The names of metal’s Big 4 are indelibly etched into the DNA of anyone who’s ever held up the horns, but if the net was just cast a little wider then who would be next in this heraldic headbanging line?
Well, whenever conversations turn to the four metal giants of the apocalypse – Metallica, Slayer, Megadeth and Anthrax – the other name that usually crops up most frequently is that of Testament.
Cut from the same Bay Area denim cloth as Metallica, Testament have made few wrong turns in a 30+year career and new album Brotherhood of the Snake merely reinforces the feeling that when it comes to lung-busting thrash metal they can still dish it out to venomous affect.
While invariably the line-up has gone through a few changes down the years – often necessitated by health issues – this current line-up does now consist of five band members who have all played their part in the Testament story down the years.
In man mountain Chuck Billy Testament are blessed with one of metal’s great showmen, instinctive, with his own inimitable style and a voice that would take the hinges off a barn door.
Brotherhood of the Snake is the band’s 11th album and the opening title track is a barbed wire attack with riffs that almost shred the clothes you’re standing in. Testament make thrash interesting in a way many fail to do.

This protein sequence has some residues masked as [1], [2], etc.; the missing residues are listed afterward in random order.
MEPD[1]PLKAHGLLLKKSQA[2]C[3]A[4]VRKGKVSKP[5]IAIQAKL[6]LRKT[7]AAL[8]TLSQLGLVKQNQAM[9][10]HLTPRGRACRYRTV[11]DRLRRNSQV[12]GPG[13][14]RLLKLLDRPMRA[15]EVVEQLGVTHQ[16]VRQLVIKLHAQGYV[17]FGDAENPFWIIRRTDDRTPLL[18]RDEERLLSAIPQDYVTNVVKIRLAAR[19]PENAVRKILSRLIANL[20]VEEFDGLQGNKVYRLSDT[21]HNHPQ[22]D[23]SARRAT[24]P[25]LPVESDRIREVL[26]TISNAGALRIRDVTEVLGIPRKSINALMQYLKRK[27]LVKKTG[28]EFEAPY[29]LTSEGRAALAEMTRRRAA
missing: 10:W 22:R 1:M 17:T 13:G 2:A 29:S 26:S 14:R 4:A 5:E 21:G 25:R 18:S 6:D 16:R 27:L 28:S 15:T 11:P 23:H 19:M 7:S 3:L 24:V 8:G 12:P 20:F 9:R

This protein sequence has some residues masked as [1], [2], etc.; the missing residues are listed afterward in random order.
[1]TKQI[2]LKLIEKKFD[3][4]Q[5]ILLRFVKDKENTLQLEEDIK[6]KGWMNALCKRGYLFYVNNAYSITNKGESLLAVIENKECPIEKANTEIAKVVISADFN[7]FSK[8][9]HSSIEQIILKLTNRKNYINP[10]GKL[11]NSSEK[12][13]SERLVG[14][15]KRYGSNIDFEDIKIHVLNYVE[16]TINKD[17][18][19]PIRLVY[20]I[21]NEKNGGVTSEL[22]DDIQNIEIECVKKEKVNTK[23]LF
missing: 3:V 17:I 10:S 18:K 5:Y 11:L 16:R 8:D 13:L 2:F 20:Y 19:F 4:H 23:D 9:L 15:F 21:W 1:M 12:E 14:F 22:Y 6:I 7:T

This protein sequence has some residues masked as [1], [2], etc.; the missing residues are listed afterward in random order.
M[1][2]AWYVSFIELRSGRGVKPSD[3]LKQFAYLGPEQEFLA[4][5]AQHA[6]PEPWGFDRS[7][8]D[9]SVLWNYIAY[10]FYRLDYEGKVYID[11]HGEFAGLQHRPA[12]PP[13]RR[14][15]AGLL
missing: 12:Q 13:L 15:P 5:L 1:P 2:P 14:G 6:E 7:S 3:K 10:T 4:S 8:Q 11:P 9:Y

The riffs are purposeful, well directed and rarely overlong. When the hooks come in you better hold tight otherwise you’re likely to fall off the edge while Gene Hoglan’s drumming is pumped full of raw energy. Collectively the Bay Area veterans have a real depth to light their sonic fuse, which I guess is to be expected having been doing it since the mid-80s.
Tracks like ‘Stronghold’ emphasise what a terrific lyricist Chuck is with Erik Peterson and Alex Skolnick providing the perfect platform for his well penned words with an ever-changing carpet of undulating riffage.
With Steve DiGiorgio keeping his bass tighter than his mobile phone, Testament mix up the tempo with aplomb, at times raging with full on bombastic thrash but equally inserting more measured passages such as ‘Born in a Rut’ to maintain focus across the whole album.
Billy barks away like a baddass but on choral cries such as on ‘Seven Seals’ his imperious vocal talent is given the space to shine through and take the spotlight on its own.
‘Neptune’s Spear’ is near template Testament, an infectious riff opening things up with the song surging forward, tempo increasing, with even a ceiling licking solo at the midway point.
A machine gun drum kick opens up final track ‘The Number Game’ which quickly races off into something approaching textbook Testament, rapidfire blasts, scissored snarling riffs and Chuck raging in his own inimitable style, fingers racing up and down his mic stand in his own traditional style, but with a tasty hook big enough to hang a truck off mid-song.
Part of the inspiration behind the album was the story of a Sumerian race around 6,000 years ago whose driving goal was to rid the earth of as many religions as possible.
It’s fair to say that if Brotherhood of the Snake was being pumped through their earphones there would have been few left standing.
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